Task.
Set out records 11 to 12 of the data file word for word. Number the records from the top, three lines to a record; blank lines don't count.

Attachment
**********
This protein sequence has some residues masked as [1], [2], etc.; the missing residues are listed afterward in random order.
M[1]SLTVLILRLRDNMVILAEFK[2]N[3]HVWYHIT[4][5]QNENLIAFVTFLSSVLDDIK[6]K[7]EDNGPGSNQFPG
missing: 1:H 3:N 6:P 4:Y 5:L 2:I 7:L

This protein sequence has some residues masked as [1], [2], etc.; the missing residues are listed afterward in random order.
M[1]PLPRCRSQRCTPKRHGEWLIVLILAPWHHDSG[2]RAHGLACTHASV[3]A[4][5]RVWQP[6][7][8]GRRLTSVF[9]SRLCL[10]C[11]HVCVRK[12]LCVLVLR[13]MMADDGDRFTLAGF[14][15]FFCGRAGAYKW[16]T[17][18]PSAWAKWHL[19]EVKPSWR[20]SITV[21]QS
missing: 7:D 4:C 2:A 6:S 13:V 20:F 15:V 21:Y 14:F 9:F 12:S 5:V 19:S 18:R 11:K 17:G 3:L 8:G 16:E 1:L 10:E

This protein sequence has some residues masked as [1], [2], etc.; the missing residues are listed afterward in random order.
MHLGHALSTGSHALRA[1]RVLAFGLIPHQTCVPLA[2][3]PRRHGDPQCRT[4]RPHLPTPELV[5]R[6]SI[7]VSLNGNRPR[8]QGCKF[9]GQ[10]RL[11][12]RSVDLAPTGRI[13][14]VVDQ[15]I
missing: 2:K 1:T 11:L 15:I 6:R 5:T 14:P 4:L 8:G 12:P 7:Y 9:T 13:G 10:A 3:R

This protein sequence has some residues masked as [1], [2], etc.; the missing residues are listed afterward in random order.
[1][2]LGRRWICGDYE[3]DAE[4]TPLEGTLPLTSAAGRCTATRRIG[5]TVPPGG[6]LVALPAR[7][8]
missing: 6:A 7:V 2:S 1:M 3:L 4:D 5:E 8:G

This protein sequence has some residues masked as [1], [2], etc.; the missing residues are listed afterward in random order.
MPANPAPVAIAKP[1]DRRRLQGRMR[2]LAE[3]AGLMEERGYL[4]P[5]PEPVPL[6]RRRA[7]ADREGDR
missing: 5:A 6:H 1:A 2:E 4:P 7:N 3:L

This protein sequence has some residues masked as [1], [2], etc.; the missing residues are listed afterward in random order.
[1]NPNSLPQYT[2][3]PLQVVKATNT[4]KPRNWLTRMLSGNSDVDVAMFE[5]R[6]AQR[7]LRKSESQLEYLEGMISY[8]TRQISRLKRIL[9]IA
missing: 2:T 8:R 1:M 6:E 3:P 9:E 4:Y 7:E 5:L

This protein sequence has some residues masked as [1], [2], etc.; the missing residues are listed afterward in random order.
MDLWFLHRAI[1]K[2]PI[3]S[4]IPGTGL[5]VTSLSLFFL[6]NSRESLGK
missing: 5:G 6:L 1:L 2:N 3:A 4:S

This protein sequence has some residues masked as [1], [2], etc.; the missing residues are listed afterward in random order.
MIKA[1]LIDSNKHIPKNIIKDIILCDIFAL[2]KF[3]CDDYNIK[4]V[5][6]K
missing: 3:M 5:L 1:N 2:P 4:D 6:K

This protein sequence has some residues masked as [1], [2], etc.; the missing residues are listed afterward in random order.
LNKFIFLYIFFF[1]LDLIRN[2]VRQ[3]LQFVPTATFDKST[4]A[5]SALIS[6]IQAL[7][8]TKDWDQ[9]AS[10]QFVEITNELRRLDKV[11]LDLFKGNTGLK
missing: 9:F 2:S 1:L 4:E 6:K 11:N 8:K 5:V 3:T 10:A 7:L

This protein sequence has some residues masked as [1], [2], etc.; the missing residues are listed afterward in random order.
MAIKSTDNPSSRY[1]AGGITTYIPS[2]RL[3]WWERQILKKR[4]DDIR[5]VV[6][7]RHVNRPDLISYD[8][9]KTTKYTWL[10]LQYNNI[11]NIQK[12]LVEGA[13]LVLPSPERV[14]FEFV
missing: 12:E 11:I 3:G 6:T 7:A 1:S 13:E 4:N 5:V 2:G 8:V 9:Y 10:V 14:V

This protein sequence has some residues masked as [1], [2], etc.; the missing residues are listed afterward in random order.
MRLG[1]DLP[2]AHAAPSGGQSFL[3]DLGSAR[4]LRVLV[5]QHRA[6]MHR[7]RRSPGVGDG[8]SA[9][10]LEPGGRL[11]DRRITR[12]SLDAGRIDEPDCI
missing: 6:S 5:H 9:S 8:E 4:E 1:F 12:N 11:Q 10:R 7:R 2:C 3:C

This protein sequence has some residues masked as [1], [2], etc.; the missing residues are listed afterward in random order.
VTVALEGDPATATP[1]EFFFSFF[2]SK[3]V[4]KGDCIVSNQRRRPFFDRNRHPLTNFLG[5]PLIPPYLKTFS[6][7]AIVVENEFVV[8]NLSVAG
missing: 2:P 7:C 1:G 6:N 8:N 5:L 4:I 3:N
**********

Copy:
This protein sequence has some residues masked as [1], [2], etc.; the missing residues are listed afterward in random order.
MRLG[1]DLP[2]AHAAPSGGQSFL[3]DLGSAR[4]LRVLV[5]QHRA[6]MHR[7]RRSPGVGDG[8]SA[9][10]LEPGGRL[11]DRRITR[12]SLDAGRIDEPDCI
missing: 6:S 5:H 9:S 8:E 4:E 1:F 12:N 11:Q 10:R 7:R 2:C 3:C

This protein sequence has some residues masked as [1], [2], etc.; the missing residues are listed afterward in random order.
VTVALEGDPATATP[1]EFFFSFF[2]SK[3]V[4]KGDCIVSNQRRRPFFDRNRHPLTNFLG[5]PLIPPYLKTFS[6][7]AIVVENEFVV[8]NLSVAG
missing: 2:P 7:C 1:G 6:N 8:N 5:L 4:I 3:N